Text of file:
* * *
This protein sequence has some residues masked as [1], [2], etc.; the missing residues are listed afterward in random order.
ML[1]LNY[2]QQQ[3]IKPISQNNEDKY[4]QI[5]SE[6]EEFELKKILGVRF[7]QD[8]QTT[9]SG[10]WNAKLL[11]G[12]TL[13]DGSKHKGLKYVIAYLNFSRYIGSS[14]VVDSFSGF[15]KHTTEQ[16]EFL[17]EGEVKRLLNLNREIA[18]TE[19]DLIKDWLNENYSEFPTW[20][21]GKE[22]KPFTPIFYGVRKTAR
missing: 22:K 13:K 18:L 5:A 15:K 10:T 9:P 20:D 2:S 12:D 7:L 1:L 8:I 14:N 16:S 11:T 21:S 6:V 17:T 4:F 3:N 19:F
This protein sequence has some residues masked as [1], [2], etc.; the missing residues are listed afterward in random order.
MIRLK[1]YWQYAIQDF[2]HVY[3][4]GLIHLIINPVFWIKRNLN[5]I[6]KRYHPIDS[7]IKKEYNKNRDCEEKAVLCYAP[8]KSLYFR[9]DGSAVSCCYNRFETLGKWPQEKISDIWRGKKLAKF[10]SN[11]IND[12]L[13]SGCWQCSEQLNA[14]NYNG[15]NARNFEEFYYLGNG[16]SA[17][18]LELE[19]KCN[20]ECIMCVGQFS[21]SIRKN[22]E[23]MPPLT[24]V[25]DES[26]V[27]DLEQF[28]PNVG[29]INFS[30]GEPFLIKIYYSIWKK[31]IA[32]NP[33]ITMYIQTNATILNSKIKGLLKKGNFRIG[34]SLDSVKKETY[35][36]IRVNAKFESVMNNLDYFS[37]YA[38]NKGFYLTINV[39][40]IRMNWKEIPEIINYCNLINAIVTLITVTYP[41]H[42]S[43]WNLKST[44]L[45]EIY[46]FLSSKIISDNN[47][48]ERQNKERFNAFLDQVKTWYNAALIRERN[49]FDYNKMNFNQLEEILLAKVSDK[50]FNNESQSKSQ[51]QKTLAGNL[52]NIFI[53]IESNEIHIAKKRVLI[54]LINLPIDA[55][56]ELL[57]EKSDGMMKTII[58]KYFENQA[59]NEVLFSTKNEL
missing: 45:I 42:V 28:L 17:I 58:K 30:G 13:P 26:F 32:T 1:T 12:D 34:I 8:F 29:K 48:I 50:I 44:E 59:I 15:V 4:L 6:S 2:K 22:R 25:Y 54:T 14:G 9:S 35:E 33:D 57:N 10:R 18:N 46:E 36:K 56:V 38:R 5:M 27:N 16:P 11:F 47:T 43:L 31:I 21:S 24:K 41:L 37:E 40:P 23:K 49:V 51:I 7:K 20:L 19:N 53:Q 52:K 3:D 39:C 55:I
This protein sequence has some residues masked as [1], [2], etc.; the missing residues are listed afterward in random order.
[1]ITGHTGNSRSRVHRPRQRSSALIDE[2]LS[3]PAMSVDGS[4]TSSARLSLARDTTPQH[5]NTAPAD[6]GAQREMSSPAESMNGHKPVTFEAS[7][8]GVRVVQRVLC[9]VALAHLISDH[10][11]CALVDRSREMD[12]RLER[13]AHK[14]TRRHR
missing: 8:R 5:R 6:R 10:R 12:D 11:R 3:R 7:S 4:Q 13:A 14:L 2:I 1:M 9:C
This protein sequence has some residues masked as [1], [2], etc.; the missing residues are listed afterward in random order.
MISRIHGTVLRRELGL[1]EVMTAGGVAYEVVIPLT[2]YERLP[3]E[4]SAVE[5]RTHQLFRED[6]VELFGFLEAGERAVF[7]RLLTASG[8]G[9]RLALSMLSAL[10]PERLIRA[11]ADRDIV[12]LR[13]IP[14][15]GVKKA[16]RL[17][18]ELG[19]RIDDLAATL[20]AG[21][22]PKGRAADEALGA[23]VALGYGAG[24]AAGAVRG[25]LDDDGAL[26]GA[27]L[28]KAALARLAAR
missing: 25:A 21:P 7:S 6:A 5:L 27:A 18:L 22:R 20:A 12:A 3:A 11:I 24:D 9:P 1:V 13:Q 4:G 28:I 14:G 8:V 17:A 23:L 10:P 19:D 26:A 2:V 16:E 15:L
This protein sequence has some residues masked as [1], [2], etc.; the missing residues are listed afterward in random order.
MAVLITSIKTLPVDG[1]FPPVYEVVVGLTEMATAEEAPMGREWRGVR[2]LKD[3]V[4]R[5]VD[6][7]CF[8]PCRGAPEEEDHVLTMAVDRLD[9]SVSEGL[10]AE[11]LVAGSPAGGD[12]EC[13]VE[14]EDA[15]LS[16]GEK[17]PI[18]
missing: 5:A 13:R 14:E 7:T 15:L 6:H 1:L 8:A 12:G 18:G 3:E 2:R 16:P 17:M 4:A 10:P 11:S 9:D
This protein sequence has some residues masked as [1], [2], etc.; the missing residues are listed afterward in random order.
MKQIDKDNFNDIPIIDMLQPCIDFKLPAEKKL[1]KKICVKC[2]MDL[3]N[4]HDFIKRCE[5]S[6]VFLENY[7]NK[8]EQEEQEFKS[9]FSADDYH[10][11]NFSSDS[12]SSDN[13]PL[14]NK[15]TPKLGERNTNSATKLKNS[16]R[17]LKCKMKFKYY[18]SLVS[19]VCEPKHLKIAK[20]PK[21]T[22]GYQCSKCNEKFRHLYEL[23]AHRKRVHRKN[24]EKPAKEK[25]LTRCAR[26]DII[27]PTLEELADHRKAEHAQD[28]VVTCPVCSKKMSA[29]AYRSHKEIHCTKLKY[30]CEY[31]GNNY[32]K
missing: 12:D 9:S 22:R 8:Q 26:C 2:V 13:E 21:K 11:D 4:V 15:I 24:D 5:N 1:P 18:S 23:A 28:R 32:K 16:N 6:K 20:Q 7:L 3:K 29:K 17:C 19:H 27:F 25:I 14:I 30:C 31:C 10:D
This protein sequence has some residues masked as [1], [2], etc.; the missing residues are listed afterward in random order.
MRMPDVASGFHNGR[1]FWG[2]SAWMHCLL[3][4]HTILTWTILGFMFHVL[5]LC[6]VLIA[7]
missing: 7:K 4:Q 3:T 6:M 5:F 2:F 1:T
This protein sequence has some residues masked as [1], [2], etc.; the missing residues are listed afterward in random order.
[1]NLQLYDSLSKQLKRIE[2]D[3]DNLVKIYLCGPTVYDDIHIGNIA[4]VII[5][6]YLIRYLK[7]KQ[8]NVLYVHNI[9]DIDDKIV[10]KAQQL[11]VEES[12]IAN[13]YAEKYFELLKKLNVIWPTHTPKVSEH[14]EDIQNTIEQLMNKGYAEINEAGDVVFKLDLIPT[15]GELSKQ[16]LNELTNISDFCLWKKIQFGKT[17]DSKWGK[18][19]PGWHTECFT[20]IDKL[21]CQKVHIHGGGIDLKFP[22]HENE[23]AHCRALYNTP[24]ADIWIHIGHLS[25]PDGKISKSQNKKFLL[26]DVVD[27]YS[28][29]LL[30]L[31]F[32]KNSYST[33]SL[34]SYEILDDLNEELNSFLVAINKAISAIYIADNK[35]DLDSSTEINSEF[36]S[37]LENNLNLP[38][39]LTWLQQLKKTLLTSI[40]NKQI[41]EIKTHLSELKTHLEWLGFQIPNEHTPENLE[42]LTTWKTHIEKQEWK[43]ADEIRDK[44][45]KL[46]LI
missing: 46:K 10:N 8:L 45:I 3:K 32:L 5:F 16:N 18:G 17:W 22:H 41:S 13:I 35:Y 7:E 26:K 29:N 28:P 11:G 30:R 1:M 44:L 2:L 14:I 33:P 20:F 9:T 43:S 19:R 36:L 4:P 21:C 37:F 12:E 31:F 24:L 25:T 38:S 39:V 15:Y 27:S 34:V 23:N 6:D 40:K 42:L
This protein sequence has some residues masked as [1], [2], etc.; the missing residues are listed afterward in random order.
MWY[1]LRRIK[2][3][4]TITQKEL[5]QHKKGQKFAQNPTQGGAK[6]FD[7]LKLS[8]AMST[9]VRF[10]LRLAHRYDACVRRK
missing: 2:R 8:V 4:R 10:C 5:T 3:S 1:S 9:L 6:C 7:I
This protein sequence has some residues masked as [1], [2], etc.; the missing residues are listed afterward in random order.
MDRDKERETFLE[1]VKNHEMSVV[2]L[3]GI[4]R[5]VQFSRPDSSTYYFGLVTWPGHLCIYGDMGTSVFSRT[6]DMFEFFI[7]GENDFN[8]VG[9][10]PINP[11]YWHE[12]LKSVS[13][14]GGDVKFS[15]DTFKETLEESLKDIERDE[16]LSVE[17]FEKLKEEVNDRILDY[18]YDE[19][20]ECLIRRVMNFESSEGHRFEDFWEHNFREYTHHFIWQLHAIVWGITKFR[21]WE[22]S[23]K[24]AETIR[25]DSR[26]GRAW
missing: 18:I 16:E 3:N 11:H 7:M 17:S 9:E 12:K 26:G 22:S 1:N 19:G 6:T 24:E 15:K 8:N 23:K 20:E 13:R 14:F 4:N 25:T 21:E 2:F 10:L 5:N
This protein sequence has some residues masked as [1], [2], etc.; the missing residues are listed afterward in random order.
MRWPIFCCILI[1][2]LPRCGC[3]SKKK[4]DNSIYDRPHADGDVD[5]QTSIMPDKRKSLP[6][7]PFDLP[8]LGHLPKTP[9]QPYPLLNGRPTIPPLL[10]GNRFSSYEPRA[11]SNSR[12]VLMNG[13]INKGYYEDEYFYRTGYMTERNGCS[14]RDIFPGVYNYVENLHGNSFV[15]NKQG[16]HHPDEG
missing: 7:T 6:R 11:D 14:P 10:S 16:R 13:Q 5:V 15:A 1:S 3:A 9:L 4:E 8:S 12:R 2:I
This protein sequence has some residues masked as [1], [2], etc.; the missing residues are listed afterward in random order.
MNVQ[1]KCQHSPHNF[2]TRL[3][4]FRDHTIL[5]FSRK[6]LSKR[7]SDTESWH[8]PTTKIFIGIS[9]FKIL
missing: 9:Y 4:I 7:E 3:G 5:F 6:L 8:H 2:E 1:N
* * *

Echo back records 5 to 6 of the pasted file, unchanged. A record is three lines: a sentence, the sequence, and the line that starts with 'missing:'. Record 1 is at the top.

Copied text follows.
This protein sequence has some residues masked as [1], [2], etc.; the missing residues are listed afterward in random order.
MAVLITSIKTLPVDG[1]FPPVYEVVVGLTEMATAEEAPMGREWRGVR[2]LKD[3]V[4]R[5]VD[6][7]CF[8]PCRGAPEEEDHVLTMAVDRLD[9]SVSEGL[10]AE[11]LVAGSPAGGD[12]EC[13]VE[14]EDA[15]LS[16]GEK[17]PI[18]
missing: 5:A 13:R 14:E 7:T 15:L 6:H 1:L 8:A 12:G 18:G 3:E 2:R 16:P 17:M 4:A 10:P 11:S 9:D
This protein sequence has some residues masked as [1], [2], etc.; the missing residues are listed afterward in random order.
MKQIDKDNFNDIPIIDMLQPCIDFKLPAEKKL[1]KKICVKC[2]MDL[3]N[4]HDFIKRCE[5]S[6]VFLENY[7]NK[8]EQEEQEFKS[9]FSADDYH[10][11]NFSSDS[12]SSDN[13]PL[14]NK[15]TPKLGERNTNSATKLKNS[16]R[17]LKCKMKFKYY[18]SLVS[19]VCEPKHLKIAK[20]PK[21]T[22]GYQCSKCNEKFRHLYEL[23]AHRKRVHRKN[24]EKPAKEK[25]LTRCAR[26]DII[27]PTLEELADHRKAEHAQD[28]VVTCPVCSKKMSA[29]AYRSHKEIHCTKLKY[30]CEY[31]GNNY[32]K
missing: 12:D 9:S 22:R 8:Q 26:C 2:V 13:E 21:K 11:D 4:V 15:I 24:D 5:N 1:P 18:S 23:A 28:R 32:K 16:N 6:K 20:Q 7:L 3:K 29:K 17:C 19:H 27:F 25:I 14:I 30:C 31:C 10:D